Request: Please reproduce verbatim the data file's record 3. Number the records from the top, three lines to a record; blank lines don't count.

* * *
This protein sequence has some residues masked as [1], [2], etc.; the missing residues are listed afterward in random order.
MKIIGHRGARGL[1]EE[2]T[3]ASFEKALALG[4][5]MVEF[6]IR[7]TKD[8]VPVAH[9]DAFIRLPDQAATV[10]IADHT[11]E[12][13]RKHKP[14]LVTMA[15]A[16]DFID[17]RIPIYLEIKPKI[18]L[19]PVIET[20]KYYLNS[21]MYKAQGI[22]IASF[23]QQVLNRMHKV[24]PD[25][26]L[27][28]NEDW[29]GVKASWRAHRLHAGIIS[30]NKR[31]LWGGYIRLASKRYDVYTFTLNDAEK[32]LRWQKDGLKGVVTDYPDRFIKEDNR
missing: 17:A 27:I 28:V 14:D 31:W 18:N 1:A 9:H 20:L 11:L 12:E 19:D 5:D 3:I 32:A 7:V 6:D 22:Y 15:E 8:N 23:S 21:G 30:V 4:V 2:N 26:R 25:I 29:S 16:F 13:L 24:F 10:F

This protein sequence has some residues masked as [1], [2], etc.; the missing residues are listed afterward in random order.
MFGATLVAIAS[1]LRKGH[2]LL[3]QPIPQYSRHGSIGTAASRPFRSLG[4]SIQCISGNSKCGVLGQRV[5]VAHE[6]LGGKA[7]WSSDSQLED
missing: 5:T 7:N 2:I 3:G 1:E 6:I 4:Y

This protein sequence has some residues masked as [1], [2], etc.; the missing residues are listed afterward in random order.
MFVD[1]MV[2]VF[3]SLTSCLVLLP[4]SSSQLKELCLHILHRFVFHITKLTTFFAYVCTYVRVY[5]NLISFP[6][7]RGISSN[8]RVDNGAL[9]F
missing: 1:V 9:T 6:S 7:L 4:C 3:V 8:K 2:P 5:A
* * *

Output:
This protein sequence has some residues masked as [1], [2], etc.; the missing residues are listed afterward in random order.
MFVD[1]MV[2]VF[3]SLTSCLVLLP[4]SSSQLKELCLHILHRFVFHITKLTTFFAYVCTYVRVY[5]NLISFP[6][7]RGISSN[8]RVDNGAL[9]F
missing: 1:V 9:T 6:S 7:L 4:C 3:V 8:K 2:P 5:A